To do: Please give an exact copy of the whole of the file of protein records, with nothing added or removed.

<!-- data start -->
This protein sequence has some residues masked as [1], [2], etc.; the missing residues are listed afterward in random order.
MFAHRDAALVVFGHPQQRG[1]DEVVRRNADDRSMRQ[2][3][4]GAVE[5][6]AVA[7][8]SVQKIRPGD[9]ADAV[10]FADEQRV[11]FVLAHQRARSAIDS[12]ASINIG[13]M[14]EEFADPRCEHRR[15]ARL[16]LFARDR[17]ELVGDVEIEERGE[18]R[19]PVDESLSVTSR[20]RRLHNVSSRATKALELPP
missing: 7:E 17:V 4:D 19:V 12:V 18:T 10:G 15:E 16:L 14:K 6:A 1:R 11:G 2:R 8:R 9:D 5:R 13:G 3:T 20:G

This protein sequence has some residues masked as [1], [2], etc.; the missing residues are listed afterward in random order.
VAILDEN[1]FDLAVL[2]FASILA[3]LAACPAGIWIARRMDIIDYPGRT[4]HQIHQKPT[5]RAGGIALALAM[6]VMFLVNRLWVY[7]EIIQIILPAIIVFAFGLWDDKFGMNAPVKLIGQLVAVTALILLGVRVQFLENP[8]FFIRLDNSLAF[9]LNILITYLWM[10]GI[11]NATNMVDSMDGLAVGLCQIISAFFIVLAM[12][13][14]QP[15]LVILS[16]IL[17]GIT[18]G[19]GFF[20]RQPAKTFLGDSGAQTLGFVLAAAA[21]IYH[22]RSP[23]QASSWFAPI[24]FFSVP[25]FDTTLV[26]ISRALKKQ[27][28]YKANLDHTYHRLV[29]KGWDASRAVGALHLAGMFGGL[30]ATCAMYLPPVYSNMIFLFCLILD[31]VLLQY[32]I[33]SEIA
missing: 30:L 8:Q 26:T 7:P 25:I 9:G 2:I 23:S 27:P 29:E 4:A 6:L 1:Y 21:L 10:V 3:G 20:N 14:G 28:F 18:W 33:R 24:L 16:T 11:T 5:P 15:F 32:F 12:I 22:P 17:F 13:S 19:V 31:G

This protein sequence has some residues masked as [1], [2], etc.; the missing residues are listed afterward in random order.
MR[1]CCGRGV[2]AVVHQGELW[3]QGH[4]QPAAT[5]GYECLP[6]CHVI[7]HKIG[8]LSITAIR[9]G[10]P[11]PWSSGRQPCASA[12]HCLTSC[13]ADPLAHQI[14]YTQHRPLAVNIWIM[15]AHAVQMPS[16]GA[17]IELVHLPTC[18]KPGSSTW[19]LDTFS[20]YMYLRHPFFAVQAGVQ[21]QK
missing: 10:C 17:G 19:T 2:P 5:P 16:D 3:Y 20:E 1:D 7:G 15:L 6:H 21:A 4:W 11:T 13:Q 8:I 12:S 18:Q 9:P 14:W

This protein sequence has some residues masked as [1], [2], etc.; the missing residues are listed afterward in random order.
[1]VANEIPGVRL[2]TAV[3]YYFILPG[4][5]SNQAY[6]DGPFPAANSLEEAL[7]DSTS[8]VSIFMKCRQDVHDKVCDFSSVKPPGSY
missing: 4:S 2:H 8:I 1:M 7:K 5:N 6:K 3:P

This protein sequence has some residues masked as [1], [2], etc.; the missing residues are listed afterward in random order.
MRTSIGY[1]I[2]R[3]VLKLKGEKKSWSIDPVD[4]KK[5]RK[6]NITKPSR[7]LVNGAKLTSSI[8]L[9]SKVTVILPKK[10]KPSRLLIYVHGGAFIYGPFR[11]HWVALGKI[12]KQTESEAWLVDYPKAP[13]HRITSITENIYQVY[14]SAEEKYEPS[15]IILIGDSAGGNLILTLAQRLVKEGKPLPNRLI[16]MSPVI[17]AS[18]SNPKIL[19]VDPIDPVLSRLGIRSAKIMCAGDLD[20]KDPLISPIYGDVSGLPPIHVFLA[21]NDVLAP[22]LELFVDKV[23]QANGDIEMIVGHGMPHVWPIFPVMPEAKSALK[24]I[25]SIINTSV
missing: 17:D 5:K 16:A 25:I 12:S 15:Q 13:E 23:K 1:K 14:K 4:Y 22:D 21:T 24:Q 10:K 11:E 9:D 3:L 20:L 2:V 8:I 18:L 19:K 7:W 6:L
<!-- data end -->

This protein sequence has some residues masked as [1], [2], etc.; the missing residues are listed afterward in random order.
MFAHRDAALVVFGHPQQRG[1]DEVVRRNADDRSMRQ[2][3][4]GAVE[5][6]AVA[7][8]SVQKIRPGD[9]ADAV[10]FADEQRV[11]FVLAHQRARSAIDS[12]ASINIG[13]M[14]EEFADPRCEHRR[15]ARL[16]LFARDR[17]ELVGDVEIEERGE[18]R[19]PVDESLSVTSR[20]RRLHNVSSRATKALELPP
missing: 7:E 17:V 4:D 19:V 12:V 18:T 10:G 15:E 16:L 14:K 6:A 1:R 11:G 2:R 8:R 9:D 5:R 13:G 3:T 20:G

This protein sequence has some residues masked as [1], [2], etc.; the missing residues are listed afterward in random order.
VAILDEN[1]FDLAVL[2]FASILA[3]LAACPAGIWIARRMDIIDYPGRT[4]HQIHQKPT[5]RAGGIALALAM[6]VMFLVNRLWVY[7]EIIQIILPAIIVFAFGLWDDKFGMNAPVKLIGQLVAVTALILLGVRVQFLENP[8]FFIRLDNSLAF[9]LNILITYLWM[10]GI[11]NATNMVDSMDGLAVGLCQIISAFFIVLAM[12][13][14]QP[15]LVILS[16]IL[17]GIT[18]G[19]GFF[20]RQPAKTFLGDSGAQTLGFVLAAAA[21]IYH[22]RSP[23]QASSWFAPI[24]FFSVP[25]FDTTLV[26]ISRALKKQ[27][28]YKANLDHTYHRLV[29]KGWDASRAVGALHLAGMFGGL[30]ATCAMYLPPVYSNMIFLFCLILD[31]VLLQY[32]I[33]SEIA
missing: 30:L 8:Q 26:T 7:P 25:I 9:G 2:I 23:S 27:P 29:E 4:A 6:L 1:Y 21:L 10:V 3:G 20:N 14:G 28:F 18:W 33:R 24:L 16:T 11:T 5:P 15:F 32:F 12:I 22:P 17:F 13:S 19:V 31:G

This protein sequence has some residues masked as [1], [2], etc.; the missing residues are listed afterward in random order.
MR[1]CCGRGV[2]AVVHQGELW[3]QGH[4]QPAAT[5]GYECLP[6]CHVI[7]HKIG[8]LSITAIR[9]G[10]P[11]PWSSGRQPCASA[12]HCLTSC[13]ADPLAHQI[14]YTQHRPLAVNIWIM[15]AHAVQMPS[16]GA[17]IELVHLPTC[18]KPGSSTW[19]LDTFS[20]YMYLRHPFFAVQAGVQ[21]QK
missing: 10:C 17:G 19:T 2:P 5:P 16:D 3:Y 20:E 1:D 7:G 15:L 6:H 21:A 4:W 11:T 13:Q 8:I 12:S 18:Q 9:P 14:W

This protein sequence has some residues masked as [1], [2], etc.; the missing residues are listed afterward in random order.
[1]VANEIPGVRL[2]TAV[3]YYFILPG[4][5]SNQAY[6]DGPFPAANSLEEAL[7]DSTS[8]VSIFMKCRQDVHDKVCDFSSVKPPGSY
missing: 4:S 2:H 8:I 1:M 7:K 5:N 6:K 3:P

This protein sequence has some residues masked as [1], [2], etc.; the missing residues are listed afterward in random order.
MRTSIGY[1]I[2]R[3]VLKLKGEKKSWSIDPVD[4]KK[5]RK[6]NITKPSR[7]LVNGAKLTSSI[8]L[9]SKVTVILPKK[10]KPSRLLIYVHGGAFIYGPFR[11]HWVALGKI[12]KQTESEAWLVDYPKAP[13]HRITSITENIYQVY[14]SAEEKYEPS[15]IILIGDSAGGNLILTLAQRLVKEGKPLPNRLI[16]MSPVI[17]AS[18]SNPKIL[19]VDPIDPVLSRLGIRSAKIMCAGDLD[20]KDPLISPIYGDVSGLPPIHVFLA[21]NDVLAP[22]LELFVDKV[23]QANGDIEMIVGHGMPHVWPIFPVMPEAKSALK[24]I[25]SIINTSV
missing: 17:D 5:K 16:A 25:I 12:S 15:Q 13:E 23:K 1:K 14:K 4:Y 22:D 21:T 24:Q 10:K 11:E 9:D 3:L 20:L 2:V 8:I 18:L 19:K 7:W 6:L